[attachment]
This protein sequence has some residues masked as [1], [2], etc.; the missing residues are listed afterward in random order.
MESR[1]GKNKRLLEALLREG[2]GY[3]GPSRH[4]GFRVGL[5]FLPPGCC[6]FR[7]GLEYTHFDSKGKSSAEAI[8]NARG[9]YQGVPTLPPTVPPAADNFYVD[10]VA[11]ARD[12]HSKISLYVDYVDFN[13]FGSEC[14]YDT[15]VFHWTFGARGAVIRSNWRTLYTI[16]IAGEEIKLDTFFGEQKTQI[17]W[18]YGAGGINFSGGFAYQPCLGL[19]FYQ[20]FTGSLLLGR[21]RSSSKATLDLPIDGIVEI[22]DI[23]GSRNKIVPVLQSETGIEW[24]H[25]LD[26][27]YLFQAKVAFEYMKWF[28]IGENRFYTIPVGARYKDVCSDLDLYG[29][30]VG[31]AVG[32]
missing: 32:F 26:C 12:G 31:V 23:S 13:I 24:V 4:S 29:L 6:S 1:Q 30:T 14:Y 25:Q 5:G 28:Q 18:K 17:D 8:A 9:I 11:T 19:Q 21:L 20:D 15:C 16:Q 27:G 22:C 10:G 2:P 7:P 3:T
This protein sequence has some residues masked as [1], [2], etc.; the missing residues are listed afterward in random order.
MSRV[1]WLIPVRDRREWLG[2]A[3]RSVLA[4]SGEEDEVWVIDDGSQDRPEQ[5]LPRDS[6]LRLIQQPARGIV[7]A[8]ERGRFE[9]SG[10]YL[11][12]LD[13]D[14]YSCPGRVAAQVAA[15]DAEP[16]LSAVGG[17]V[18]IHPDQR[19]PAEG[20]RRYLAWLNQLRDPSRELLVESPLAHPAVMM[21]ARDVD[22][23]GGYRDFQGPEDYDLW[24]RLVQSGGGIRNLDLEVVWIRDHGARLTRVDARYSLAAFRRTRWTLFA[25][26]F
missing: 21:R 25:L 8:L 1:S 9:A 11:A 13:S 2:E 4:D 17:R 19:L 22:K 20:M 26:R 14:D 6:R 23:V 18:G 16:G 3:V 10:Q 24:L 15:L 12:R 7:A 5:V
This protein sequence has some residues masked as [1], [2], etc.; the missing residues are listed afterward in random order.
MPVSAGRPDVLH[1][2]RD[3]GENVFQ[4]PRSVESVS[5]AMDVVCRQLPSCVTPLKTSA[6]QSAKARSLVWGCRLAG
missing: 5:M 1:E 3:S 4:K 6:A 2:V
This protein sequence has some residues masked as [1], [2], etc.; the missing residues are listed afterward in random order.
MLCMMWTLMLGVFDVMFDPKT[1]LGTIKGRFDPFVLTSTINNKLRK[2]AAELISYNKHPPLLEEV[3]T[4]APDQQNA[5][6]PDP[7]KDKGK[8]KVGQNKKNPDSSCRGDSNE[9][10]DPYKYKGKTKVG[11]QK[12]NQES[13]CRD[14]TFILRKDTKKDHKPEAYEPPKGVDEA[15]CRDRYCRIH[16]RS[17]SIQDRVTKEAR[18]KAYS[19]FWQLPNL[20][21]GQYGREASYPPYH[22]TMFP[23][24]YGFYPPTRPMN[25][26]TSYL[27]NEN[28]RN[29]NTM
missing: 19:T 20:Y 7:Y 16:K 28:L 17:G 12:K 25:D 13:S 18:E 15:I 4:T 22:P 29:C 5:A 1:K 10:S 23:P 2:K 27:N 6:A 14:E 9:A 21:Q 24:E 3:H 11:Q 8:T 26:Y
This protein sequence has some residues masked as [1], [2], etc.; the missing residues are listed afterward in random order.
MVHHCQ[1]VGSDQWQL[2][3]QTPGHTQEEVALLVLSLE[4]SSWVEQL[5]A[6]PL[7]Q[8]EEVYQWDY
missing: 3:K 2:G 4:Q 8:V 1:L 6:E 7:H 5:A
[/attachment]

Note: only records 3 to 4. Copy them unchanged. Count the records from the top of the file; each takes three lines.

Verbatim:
This protein sequence has some residues masked as [1], [2], etc.; the missing residues are listed afterward in random order.
MPVSAGRPDVLH[1][2]RD[3]GENVFQ[4]PRSVESVS[5]AMDVVCRQLPSCVTPLKTSA[6]QSAKARSLVWGCRLAG
missing: 5:M 1:E 3:S 4:K 6:A 2:V
This protein sequence has some residues masked as [1], [2], etc.; the missing residues are listed afterward in random order.
MLCMMWTLMLGVFDVMFDPKT[1]LGTIKGRFDPFVLTSTINNKLRK[2]AAELISYNKHPPLLEEV[3]T[4]APDQQNA[5][6]PDP[7]KDKGK[8]KVGQNKKNPDSSCRGDSNE[9][10]DPYKYKGKTKVG[11]QK[12]NQES[13]CRD[14]TFILRKDTKKDHKPEAYEPPKGVDEA[15]CRDRYCRIH[16]RS[17]SIQDRVTKEAR[18]KAYS[19]FWQLPNL[20][21]GQYGREASYPPYH[22]TMFP[23][24]YGFYPPTRPMN[25][26]TSYL[27]NEN[28]RN[29]NTM
missing: 19:T 20:Y 7:Y 16:K 28:L 17:G 12:K 25:D 13:S 18:E 15:I 4:T 22:P 29:C 5:A 1:K 10:S 23:P 2:K 27:N 6:A 14:E 9:A 21:Q 24:E 3:H 11:Q 8:T 26:Y